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Apache Stanbol - Ontology Network Manager (OntoNet)

Ontology Network Manager (OntoNet)


Stanbol OntoNet implements the API section for managing OWL and OWL2 ontologies, in order to prepare them for consumption by reasoning services, refactorers, rule engines and the like. Ontology management in OntoNet is sparse and not connected: once loaded internally from their remote locations, ontologies live and are known within the realm they were loaded in. This allows loose-coupling and (de-)activation of ontologies in order to scale the data sets for reasoners to process and optimize them for efficiency.

OntoNet ontology network structure
Figure 1: an example of OntoNet setup for multiple ontology networks, showing the orthogonal layering of sessions, scopes and spaces.

The following concepts have been introduced with OntoNet:


Given the entire knowledge base managed by your CMS, OntoNet allows the construction and management of ontology networks, programmatically via its Java API or RESTful Web Services (see next section for details on the latter). A criterion for choosing the appropriate API can be as follows:

Java API

First and foremost, the concept of ontology network is implicit in the OntoNet API. There is no such thing as an OntologyNetwork type. What you do is create OntologyScope and Session objects and link them together at creation time or when launching a process.

Accessing the managers.

First and foremost let us obtain references to the main OntoNet manager classes. In an OSGi environment they can be obtained by reference:

ONManager onMgr;

SessionManager sesMgr;

In a non-OSGi environment they must be instantiated as POJOs (Plain Old Java Objects):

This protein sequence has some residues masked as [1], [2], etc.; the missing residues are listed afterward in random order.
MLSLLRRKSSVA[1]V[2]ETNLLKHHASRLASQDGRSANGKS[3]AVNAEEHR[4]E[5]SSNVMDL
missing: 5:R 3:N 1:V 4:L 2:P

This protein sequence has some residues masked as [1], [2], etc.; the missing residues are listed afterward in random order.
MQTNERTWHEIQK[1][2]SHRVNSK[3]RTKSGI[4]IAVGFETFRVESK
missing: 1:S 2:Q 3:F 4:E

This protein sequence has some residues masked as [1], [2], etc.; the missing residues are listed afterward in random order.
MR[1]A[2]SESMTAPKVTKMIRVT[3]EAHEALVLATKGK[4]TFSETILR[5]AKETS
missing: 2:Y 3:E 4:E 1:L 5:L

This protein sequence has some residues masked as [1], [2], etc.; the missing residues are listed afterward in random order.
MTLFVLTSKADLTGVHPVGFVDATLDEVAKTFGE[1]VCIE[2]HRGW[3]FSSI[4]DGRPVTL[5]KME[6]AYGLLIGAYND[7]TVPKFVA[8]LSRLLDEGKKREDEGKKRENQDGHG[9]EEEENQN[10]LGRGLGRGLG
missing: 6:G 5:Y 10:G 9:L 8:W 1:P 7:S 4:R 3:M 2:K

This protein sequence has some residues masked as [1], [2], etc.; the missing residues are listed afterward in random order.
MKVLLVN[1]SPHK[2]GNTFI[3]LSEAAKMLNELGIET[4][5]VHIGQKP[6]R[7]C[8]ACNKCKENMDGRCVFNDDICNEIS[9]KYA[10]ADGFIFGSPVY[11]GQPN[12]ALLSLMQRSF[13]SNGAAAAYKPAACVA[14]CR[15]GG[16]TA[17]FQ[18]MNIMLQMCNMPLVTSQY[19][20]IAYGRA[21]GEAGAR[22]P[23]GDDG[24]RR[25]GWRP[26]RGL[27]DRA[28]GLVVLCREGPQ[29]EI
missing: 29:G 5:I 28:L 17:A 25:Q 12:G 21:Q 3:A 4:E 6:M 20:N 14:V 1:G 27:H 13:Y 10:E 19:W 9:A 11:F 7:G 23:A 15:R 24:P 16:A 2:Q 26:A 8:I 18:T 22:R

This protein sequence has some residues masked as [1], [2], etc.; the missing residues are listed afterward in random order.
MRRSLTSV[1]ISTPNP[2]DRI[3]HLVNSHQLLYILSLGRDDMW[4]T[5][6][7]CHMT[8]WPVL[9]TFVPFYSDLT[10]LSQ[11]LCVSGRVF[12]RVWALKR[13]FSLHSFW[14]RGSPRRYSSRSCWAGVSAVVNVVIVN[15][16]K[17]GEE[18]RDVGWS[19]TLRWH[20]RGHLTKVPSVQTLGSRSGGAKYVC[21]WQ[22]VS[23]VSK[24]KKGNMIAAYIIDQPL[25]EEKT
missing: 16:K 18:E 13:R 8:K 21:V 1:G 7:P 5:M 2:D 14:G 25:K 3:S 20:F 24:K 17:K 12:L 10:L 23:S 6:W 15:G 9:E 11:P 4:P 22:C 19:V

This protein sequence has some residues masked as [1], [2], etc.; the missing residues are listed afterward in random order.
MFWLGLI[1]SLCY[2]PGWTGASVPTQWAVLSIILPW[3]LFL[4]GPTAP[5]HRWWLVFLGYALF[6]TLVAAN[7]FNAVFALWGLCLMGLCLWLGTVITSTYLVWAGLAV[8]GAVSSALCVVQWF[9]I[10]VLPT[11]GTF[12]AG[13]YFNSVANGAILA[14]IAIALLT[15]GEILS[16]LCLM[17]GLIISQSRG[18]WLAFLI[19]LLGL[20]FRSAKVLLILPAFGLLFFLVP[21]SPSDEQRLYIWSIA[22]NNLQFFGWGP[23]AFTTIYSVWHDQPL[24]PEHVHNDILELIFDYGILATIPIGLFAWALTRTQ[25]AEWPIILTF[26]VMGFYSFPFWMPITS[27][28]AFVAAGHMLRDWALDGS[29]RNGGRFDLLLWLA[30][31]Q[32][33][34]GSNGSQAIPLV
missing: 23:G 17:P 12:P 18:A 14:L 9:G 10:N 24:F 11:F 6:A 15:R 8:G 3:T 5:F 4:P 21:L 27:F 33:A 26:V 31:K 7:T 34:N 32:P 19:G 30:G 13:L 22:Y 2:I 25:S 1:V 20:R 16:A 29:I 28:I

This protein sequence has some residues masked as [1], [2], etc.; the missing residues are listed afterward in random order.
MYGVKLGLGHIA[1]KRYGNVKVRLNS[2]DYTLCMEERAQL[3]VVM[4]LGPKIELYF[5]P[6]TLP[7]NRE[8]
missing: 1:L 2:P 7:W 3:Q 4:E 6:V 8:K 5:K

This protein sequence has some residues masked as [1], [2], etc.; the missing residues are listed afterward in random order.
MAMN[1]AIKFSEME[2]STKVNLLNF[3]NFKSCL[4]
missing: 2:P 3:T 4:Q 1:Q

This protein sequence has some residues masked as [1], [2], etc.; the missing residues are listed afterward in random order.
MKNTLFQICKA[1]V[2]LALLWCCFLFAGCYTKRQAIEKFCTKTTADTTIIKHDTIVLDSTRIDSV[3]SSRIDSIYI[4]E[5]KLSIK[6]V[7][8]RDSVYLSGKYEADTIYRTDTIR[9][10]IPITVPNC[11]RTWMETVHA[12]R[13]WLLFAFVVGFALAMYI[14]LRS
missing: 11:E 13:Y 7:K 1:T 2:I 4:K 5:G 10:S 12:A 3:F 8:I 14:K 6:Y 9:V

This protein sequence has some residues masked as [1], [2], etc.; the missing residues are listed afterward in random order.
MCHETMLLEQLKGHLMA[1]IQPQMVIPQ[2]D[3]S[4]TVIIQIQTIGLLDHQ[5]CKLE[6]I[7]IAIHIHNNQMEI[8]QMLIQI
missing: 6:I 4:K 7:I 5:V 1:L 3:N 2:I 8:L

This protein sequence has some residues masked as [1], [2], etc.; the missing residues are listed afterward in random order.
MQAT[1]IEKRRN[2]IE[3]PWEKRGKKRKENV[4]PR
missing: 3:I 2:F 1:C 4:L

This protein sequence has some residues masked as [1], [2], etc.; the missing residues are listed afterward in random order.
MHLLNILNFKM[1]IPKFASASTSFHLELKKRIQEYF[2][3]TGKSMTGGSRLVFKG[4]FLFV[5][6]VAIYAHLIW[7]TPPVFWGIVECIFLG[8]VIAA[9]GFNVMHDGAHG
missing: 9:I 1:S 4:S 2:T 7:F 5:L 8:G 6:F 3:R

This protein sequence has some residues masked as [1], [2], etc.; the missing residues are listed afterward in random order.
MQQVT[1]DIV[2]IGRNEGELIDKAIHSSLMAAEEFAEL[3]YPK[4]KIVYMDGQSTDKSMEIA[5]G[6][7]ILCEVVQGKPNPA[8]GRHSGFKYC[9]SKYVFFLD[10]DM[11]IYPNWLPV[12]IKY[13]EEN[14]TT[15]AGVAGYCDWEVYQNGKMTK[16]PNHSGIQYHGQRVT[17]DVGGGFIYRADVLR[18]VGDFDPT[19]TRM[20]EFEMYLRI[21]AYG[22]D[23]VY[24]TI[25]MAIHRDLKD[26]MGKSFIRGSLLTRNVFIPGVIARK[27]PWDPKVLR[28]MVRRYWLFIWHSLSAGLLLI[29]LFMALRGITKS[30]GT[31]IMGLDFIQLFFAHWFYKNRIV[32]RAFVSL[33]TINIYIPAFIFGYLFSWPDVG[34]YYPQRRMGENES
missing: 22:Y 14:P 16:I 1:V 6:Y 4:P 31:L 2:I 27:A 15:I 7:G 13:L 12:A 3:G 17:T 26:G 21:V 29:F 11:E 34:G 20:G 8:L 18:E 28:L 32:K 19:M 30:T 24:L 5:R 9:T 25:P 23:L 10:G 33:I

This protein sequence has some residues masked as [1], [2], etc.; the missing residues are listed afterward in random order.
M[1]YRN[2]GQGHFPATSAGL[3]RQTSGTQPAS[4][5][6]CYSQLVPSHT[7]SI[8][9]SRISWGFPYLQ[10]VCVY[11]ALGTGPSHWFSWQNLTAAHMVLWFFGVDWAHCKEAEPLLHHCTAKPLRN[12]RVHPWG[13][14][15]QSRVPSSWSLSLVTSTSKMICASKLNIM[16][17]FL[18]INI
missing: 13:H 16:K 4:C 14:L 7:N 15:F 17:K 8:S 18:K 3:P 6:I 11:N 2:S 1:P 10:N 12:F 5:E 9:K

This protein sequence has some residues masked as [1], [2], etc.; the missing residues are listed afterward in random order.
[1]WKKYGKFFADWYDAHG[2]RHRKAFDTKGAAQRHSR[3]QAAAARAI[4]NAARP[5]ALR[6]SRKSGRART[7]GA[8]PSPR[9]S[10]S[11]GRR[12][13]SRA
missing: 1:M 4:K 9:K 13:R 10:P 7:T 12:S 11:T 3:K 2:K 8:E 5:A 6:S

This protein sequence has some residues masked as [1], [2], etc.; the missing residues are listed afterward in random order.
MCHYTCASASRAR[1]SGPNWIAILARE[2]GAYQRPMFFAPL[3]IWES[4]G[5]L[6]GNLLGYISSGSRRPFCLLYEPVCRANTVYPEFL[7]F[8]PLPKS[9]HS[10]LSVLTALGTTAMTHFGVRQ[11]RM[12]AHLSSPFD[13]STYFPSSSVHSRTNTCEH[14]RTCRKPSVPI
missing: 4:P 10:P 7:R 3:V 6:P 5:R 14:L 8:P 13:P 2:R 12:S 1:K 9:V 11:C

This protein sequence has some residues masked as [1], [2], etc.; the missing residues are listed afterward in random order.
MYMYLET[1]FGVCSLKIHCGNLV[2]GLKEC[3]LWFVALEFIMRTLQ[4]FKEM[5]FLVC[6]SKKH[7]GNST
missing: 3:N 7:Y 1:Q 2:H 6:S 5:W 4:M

Managing an ontology scope.

Let us now show an example of how to setup an ontology scope, which you should use for storing the models for a certain domain of your knowledge base. In this example we will refer to social networks and communities.

ScopeRegistry registry = onMgr.getScopeRegistry();
OntologyScopeFactory factory 
  = onMgr.getOntologyScopeFactory();

 * Here we create a scope called "social" where we intend 
 * to place all the knowledge needed for modeling social 
 * networks and communities.
 * Suppose the FOAF and SIOC ontologies are the only ones 
 * we are concerned with at scope creation time. We tell 
 * the scope factory method to fetch them from their 
 * original locations on the Web.
try {

   * You can include as many ontology input source as 
   * you want, even none at all.
  OntologyScope scope = factory.createOntologyScope(
    new RootOntologyIRISource(
    new RootOntologyIRISource(

   * Setup the scope, so its ontologies will be available 
   * via the RESTful API
  // Lock the ontology scope 
  // Register the scope and activate it
  registry.registerScope(scope, true); 
} catch (OWLOntologyCreationException e1) {
   * Thrown if there was an error creating one of the 
   * ontology sources (e.g. if some URL could not be 
   * resolved or it is not an ontology.
} catch (DuplicateIDException e1) {
   * Thrown if there is already a scope called "social".
   * In this case we may decide to use the existing one, 
   * so we get it. Note that wen reusing a scope, you
   * lose the provilege of writing in its core space.
   * Only the custom space will be open for modification.
  scope = registry.getScope("social");

If you have not changed any parameters in the OntoNet configuration and have the Ontology Manager Web Service endpoint up and running, you should be able to fetch an RDF file at http://localhost:8080/ontonet/ontology/social. Let us check it (in Turtle Syntax):